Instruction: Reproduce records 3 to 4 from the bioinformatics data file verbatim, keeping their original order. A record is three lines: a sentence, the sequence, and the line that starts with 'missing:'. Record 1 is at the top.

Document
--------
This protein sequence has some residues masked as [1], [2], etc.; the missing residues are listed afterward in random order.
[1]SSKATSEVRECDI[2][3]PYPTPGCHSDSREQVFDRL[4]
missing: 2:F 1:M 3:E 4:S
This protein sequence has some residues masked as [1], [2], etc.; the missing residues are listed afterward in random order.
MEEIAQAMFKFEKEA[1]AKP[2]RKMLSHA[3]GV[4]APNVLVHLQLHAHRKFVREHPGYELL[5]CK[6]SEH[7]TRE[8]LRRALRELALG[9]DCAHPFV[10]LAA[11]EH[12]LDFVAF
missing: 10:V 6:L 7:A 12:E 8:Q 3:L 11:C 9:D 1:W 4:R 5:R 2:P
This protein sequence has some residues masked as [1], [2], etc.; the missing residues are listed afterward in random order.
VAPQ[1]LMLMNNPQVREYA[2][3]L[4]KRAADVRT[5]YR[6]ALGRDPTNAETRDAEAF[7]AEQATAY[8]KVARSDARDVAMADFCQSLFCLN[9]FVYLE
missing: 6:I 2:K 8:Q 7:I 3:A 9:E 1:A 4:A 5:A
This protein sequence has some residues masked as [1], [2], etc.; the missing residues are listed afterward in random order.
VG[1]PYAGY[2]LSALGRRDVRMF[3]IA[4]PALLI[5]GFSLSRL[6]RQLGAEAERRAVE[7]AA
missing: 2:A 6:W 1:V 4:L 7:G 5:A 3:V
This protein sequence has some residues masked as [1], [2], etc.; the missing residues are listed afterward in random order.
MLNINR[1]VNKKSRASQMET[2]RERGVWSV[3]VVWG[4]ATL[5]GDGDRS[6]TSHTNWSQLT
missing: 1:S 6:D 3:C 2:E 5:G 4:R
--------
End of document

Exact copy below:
This protein sequence has some residues masked as [1], [2], etc.; the missing residues are listed afterward in random order.
VAPQ[1]LMLMNNPQVREYA[2][3]L[4]KRAADVRT[5]YR[6]ALGRDPTNAETRDAEAF[7]AEQATAY[8]KVARSDARDVAMADFCQSLFCLN[9]FVYLE
missing: 6:I 2:K 8:Q 7:I 3:A 9:E 1:A 4:A 5:A
This protein sequence has some residues masked as [1], [2], etc.; the missing residues are listed afterward in random order.
VG[1]PYAGY[2]LSALGRRDVRMF[3]IA[4]PALLI[5]GFSLSRL[6]RQLGAEAERRAVE[7]AA
missing: 2:A 6:W 1:V 4:L 7:G 5:A 3:V